Hot Scots  – Short# 108  – 1948

Plot in short:

The Three Stooges answer an employment ad for The Scotland Yard. The ad seeks three “yard men” and the Stooges think they are applying for the positions of inspectors. Instead, they end up picking up trash in the yard. (Get it, “yard” men? Yuk Yuk!)

But the Stooges get their chance when they happen upon a piece of trash that was actually a request for three inspectors to guard a Duke’s precious antiques at his castle. The Duke leaves, The Stooges guard and the thieves come out to play, dressed in scary costumes.

Trivia via Wikipedia

This short was later remade as Scotched in Scotland , Short #158 – 1954 using stock footage. The 1950s found the Stooges in a predicament where they were contractually bound to produce more films in a short period of time with an ever-tightening budget. Director Jules White workaround was to rework old scenes into new scenarios.

My observations:

As a kid, I loved seeing this masked dude on my TV set.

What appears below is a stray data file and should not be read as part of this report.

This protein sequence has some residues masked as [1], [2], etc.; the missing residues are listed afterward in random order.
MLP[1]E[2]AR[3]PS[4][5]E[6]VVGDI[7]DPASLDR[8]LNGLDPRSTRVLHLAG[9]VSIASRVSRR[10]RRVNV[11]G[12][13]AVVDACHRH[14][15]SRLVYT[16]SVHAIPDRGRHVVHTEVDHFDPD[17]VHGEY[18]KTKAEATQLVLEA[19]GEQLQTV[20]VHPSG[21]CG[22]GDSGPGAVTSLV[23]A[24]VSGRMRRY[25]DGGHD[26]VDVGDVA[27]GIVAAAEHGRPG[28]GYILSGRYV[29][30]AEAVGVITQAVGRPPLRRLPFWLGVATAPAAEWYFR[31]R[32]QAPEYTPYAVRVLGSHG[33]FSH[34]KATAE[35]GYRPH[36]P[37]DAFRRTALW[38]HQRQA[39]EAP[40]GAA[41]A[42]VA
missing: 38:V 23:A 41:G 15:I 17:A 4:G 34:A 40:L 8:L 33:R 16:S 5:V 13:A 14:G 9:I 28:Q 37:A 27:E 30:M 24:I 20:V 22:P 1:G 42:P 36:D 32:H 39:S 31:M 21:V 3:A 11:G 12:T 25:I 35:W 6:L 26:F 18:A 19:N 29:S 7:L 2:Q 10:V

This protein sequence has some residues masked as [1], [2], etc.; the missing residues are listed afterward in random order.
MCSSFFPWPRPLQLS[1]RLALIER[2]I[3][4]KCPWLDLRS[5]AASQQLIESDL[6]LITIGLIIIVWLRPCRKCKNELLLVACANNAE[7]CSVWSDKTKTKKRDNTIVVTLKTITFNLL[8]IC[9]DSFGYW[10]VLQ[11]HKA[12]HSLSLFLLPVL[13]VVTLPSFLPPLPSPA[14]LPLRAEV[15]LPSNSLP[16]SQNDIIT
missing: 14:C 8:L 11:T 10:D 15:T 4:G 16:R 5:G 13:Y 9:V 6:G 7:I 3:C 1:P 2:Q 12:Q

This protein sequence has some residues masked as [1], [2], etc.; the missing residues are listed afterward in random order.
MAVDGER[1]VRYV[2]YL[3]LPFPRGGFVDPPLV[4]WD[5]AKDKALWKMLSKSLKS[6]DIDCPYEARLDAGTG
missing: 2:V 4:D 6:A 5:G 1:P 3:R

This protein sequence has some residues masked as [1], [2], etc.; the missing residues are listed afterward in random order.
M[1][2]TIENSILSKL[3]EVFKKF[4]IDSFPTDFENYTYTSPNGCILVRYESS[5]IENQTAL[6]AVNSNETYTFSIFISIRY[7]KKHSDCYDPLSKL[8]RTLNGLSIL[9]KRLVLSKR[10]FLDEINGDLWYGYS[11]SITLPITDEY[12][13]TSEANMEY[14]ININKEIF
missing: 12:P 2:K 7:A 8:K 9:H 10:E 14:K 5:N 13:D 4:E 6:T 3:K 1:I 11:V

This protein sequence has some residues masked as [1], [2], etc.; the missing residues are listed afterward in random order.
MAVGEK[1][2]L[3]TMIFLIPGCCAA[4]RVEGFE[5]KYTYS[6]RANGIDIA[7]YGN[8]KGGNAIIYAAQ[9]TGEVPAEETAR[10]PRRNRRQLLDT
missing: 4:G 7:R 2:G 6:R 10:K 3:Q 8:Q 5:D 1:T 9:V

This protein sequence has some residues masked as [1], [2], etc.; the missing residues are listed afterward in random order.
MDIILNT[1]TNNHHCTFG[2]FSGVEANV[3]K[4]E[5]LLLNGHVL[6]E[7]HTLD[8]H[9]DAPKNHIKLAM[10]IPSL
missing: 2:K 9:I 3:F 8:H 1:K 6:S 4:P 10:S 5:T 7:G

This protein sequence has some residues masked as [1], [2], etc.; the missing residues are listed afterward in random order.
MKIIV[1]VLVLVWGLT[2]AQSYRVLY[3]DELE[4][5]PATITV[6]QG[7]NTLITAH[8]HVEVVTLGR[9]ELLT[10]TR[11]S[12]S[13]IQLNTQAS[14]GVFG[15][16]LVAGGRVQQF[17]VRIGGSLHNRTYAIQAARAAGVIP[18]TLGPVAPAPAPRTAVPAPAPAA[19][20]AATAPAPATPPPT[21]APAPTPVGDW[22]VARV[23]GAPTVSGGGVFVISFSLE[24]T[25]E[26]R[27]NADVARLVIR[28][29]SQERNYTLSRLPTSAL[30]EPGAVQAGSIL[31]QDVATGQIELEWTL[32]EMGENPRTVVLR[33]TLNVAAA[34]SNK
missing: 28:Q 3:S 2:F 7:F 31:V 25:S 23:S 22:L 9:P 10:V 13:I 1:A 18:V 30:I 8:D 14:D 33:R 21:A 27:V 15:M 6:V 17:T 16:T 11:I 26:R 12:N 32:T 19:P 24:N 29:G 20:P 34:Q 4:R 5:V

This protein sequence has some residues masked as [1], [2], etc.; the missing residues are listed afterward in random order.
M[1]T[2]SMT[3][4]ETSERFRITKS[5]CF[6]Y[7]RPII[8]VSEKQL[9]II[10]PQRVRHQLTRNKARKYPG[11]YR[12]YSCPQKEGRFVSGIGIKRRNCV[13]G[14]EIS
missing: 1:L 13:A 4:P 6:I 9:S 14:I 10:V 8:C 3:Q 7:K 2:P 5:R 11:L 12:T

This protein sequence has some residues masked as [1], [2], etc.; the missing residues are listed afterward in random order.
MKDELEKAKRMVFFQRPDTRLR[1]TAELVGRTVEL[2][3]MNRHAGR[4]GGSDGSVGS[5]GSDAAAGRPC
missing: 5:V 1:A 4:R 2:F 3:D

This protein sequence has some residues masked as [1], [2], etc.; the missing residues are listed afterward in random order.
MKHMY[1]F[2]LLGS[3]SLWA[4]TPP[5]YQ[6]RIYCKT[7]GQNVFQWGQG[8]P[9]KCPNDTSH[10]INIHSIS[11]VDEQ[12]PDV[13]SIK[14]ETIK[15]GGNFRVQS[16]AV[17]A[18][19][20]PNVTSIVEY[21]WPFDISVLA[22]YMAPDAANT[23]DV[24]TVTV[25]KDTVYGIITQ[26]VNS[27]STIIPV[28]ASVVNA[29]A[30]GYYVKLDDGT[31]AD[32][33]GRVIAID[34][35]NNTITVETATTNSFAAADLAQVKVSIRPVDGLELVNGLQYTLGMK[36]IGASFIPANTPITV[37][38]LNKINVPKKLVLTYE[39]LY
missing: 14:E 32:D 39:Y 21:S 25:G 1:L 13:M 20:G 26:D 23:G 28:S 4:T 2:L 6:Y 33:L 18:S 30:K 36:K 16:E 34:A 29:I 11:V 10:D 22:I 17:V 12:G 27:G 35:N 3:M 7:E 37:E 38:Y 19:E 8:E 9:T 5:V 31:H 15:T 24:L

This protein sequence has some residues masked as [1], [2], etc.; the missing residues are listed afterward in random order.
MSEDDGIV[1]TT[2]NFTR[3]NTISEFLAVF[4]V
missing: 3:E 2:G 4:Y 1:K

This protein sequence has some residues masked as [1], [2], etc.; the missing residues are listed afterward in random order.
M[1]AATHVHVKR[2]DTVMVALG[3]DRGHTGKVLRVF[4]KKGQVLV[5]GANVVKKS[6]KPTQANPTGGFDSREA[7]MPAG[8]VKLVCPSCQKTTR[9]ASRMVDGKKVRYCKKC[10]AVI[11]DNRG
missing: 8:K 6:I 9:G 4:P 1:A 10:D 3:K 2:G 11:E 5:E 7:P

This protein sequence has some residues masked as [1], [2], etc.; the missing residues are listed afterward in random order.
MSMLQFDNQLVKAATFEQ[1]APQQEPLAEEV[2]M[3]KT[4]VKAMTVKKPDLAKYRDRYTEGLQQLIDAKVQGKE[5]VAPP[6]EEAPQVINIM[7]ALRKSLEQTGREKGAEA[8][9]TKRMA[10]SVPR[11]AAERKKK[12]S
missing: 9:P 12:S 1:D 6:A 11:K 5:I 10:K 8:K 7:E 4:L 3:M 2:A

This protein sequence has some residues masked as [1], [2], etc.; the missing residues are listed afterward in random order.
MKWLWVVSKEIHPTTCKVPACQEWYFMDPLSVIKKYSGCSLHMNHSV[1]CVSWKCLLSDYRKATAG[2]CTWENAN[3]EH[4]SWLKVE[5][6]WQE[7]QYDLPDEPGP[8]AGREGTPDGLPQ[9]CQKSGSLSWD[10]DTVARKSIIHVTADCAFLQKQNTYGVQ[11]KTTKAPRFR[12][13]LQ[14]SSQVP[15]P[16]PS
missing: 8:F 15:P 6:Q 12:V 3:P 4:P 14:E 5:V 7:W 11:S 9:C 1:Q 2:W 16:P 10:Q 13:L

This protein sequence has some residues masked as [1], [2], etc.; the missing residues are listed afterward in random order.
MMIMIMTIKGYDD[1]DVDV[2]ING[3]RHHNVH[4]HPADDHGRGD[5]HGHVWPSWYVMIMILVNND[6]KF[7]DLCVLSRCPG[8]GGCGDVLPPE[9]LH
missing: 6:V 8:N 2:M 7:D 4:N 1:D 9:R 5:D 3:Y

MaskManStooges

This mask, worn by a thief in Hot Scots, made such an impression on me that I thought it was used as a prop in several episodes. As I combed through all the spooky Stooges episodes that I could get my hands on, it never resurfaced. So I guess I was wrong. The exception would be Scotched in Scotland, which has slightly different scenes, but the masked dude is in both. This part of the confusion.

The Ghost Talks – Short #113 – 1949

Plot in short:

The Stooges are movers tasked with moving various pieces of antique furniture and other items from a haunted castle. One such item is suit of armor that is haunted by the ghost of Peeping Tom. As per the legend, the spirit confides with the Stooges that he was beheaded one thousand years before for opening his shudders on the night Lady Godiva rode her horse naked through the streets.  He will not have his armor removed. Meanwhile, ghostly skeletons haunt the place and scare The Stooges as well.

In the end, a fully clothed Lady Godiva on her horse enters the house and takes Peeping Tom in his armor away. History repeats itself and the devastating scene from 1000 years ago plays out. The Stooges open the shudders, hoping to see a naked Lady Godiva. They hear cheers. No, they don’t get beheaded. Instead, pies are thrown at the window and into their faces.